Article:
A temperature of between 24-27°C (75- 80°F) should be maintained at all times. This temperature can be achieved by attaching a heat mat to the outside back wall of your Mexican Red Knee’s enclosure. A thermostat is very highly recommended and since a heat mat should provide sufficient heat to keep your Mexican Red Knee happy, a basic mat stat, like the Microclimate Ministat 100 or the Habistat Mat Stat, should be appropriate. These thermostats are available from reptile shops and online, are relatively cheap, and will ensure the heat source is regulated at a safe level. A thermometer is also recommended.
Brachypelma Smithi are rather unusual when it comes to lighting. Most spiders do not like lots of direct light whereas this species does not mind it and can sometimes be seen basking. For that reason you can, if you wish, provide a basking spot for your Mexican Red Knee just outside of the hide. Just be sure that any lighting you do use does not add too much heat to the enclosure and make sure your lighting is set up so that inside of the hide is still dark. I would say that LED lighting would be ideal, preferably the kind where you can adjust the brightness to suit your Mexican Red Knee. Alternatively a desk lamp can be angled down onto the enclosure but temperatures will need to be closely monitored. Lighting is NOT essential though, so it is really down to personal choice.
A live invertebrate prey item of approximately half of the spider’s body length is required. You can choose to feed crickets, locusts, mealworms, or even cockroaches. Wingless fruit flies are also a good option for feeding spiderlings. Approximately 4 or 5 food items of an appropriate size should be offered per week, they can be offered all in one go but if they have not been consumed within 24 hours they should be removed and you should try feeding again in a weeks time.
Sexing of a Brachypelma Smithi is really quite a simple process if you have access to a previously shed skin. If you do have access to a shed skin you need to look inside on the abdomen just about where it meets the carapace, if you have a female spider you will see a prominent structure known as the spermathecae which is basically a sperm receptacle. A male spider will clearly not have this present. The spermathecae, or lack of it, is clearly visible to the naked eye if the spider is large enough, although a microscope or strong magnifying glass will be needed for a spiderling.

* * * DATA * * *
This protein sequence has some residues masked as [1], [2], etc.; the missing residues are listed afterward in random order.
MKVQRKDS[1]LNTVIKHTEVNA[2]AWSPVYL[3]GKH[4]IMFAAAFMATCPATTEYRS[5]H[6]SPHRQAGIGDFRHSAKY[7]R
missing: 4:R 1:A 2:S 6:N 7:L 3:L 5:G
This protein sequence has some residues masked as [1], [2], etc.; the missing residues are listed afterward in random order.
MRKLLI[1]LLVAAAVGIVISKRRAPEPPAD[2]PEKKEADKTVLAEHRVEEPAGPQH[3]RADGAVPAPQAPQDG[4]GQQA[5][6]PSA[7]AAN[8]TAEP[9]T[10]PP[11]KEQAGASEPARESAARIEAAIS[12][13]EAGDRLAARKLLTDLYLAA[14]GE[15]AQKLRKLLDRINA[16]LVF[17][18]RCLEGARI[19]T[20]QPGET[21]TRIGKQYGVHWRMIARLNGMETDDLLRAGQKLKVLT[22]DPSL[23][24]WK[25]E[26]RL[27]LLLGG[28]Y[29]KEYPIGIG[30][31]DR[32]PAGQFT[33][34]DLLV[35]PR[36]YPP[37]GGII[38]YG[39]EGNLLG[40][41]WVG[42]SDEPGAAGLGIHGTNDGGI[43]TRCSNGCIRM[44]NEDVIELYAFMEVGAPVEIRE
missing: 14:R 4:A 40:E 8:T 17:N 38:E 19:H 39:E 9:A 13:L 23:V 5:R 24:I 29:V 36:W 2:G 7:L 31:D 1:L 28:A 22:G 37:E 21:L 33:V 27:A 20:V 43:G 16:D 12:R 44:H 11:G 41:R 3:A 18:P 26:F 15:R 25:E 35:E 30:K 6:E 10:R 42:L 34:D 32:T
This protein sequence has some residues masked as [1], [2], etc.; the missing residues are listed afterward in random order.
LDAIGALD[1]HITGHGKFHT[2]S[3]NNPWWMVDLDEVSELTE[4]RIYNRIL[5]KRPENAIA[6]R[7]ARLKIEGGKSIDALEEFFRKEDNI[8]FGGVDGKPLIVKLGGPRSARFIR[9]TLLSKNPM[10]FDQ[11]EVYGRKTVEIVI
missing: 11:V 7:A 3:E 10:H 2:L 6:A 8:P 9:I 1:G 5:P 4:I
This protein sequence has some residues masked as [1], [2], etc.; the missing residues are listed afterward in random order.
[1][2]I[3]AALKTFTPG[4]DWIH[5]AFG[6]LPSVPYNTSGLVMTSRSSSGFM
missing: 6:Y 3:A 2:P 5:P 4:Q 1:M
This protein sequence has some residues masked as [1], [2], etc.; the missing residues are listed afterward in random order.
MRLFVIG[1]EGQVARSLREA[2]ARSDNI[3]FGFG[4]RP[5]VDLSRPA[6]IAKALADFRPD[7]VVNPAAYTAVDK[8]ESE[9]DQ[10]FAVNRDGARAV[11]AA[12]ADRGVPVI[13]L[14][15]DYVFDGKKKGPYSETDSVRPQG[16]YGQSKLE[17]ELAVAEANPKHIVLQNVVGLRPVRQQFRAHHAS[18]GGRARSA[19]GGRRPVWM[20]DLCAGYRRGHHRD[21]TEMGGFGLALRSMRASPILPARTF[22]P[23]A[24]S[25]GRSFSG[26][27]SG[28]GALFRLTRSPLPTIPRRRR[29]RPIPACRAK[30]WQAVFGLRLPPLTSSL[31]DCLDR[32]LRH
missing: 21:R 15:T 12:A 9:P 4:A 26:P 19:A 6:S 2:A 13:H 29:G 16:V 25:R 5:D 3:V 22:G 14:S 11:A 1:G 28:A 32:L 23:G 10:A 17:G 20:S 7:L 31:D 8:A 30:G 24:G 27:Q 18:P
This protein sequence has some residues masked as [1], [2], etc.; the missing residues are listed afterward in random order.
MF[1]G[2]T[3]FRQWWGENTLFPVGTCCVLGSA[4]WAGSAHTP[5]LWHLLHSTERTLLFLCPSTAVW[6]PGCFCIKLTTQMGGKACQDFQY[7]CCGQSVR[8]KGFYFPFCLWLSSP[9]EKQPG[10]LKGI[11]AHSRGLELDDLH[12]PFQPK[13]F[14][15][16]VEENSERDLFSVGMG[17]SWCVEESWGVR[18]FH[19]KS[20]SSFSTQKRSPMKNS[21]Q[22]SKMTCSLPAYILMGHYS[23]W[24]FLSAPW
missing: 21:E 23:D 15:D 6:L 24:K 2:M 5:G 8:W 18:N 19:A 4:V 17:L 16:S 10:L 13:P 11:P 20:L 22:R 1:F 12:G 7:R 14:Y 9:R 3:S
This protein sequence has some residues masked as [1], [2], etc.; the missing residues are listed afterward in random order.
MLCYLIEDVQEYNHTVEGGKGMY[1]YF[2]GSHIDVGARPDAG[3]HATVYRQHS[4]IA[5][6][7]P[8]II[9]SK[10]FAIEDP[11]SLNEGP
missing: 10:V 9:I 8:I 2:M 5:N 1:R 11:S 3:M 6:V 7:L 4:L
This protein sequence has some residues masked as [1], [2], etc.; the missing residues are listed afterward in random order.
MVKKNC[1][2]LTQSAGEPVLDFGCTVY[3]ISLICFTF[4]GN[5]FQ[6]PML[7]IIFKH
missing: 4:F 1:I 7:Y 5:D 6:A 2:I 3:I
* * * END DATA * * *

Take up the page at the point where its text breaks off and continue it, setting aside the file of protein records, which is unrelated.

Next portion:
An easy way of identifying a male tarantula that is living is to again look on the ventral (belly) side of the spider, on the abdomen just about where it meets the carapace there is what is known as the epigastric plates. Next to this, going in the direction of the spinnerets is what is known as the epigastric furrow. On the central anterior side of this furrow you will see an almost arch shaped patch of dark, short, densely packed setae (bristles), these are only found on male spiders and are actually very small spinnerets that are believed to be used when the male makes a sperm web.
To grow, your Mexican Red Knee grows a new skin below its current exoskeleton, when the spider has grown sufficiently it will need to break out of its old exoskeleton. This is called molting. At this time your spider will show less interest in its food and will appear to be being very lazy. You will also probably see your spider laying on its back, it is VERY important that you do not touch your spider when it is laying like this, you also need to remove all uneaten prey items from the enclosure as gently and quietly as you possibly can. The spider will eventually split open its old exoskeleton and wriggle its way out. The spider’s nice new exoskeleton will still be very soft and you will more than likely see it just sitting still as it hardens. Only remove the shed exoskeleton when your spider is again actively walking around its enclosure or has returned to its hide. You should also not offer any food items to your Mexican Red Knee for a week as your spider’s skin and fangs will still be rather soft so it will not be able to eat.